• Class 5 – Hairline recedes behind the center of the head 

  • Class 6 – The  top of the head becomes consistently bald.

  • Class 7 – Hairline lowers leaving a narrow rim of hair above the ears 

Balding Patterns.jpg

Not all men will follow these patterns exactly.  It’s not uncommon (and in fact it’s quite common) for balding men to have a small patch of hair on the front of the head.  This island of hair may be the last to go or may never fall out completely. 

Islands.jpg

TREATMENT OF MALE PATTERN BALDNESS

Obviously, embracing baldness is not only easier on the pocket book, but also easier for most men in the long run.  “Being bald” doesn’t mean “looking old.”  Keeping the hair cut short or even shaving the head can create a younger look in most men.  Visually, men with longer hair look more bald – hence the reason why the “comb over” and the “bald man mullet” never seem to work.  Growing well-trimmed facial hair is also another optical illusion that can balance the head and actually give a younger look.  However, longer facial hair has a tendency to have the same effect as the “comb over,” accentuating the baldness up top.

 

If you insist on fighting (or at least delaying) a receding hairline or a balding crown, there are two medication options.  The first are medications known as 5 alpha-reductase inhibitors like finasteride.  These medications block testosterone from converting into DHT.  The less DHT a man has, the less DHT can “over-stimulate” the scalp hair causing it to fall out.  These medications cannot be given prior to age 18 or the completion of puberty, and should be kept away from young boys and pregnant women as they can disrupt normal fetal and puberty development.  These medications are only available by prescription.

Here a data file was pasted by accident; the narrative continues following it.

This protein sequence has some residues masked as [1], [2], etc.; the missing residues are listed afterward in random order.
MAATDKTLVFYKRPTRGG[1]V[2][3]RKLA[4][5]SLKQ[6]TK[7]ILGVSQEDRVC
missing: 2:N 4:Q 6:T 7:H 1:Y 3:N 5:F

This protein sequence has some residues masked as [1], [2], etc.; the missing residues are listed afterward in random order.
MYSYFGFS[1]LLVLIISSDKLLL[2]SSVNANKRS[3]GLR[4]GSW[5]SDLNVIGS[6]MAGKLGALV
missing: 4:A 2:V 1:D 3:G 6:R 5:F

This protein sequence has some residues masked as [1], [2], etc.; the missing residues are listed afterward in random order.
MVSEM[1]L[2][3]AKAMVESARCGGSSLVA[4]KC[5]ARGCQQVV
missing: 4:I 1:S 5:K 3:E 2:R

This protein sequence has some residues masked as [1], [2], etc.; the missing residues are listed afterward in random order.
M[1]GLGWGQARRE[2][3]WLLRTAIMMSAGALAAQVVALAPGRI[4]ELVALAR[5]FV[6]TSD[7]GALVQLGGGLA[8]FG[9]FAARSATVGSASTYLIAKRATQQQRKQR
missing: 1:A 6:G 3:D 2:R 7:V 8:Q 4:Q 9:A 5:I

The other medication is minoxidil.  It is available over the counter and is applied topically to the scalp.  However, this tends to work better on the crown or vortex of the head rather than on the front receding hairline.  Applying it to thinning areas can increase the number of hair follicles.  But be warned, it only works as long as it is used (hair begins falling out again only a few weeks after stopping minoxidil use).  In addition, minoxidil isn’t picky about where it stimulates hair growth.  So, you want to be sure you keep it on the scalp and not let it run down the back or chest in the shower (some men have developed significant neck, back, and chest hair growth that follows the rinse line of shampoo).  Washing and rinsing minoxidil out of the hair by bending over and allowing the water to drain directly off the head into the drain will prevent unwanted hair in other places.   

Other treatments for hair loss can include procedures to transplant terminal hairs from other areas of the body onto the scalp.  These procedures are often expensive and don’t always look natural.  Other options for thinning hair involve the addition of certain fibrous products that make hair appear thicker.  However, most men find that the earlier they embrace going bald, the less hassle and worry they have in the long run.

[i] Setty LR. Hair patterns of the scalp of white and Negro males. Am J Phys Anthropol. 1970;33:49–56.

[ii] Norwood OT, South Med J Male Pattern Baldness: classification and incidence, 1975 Nov; 68(11): 1359-65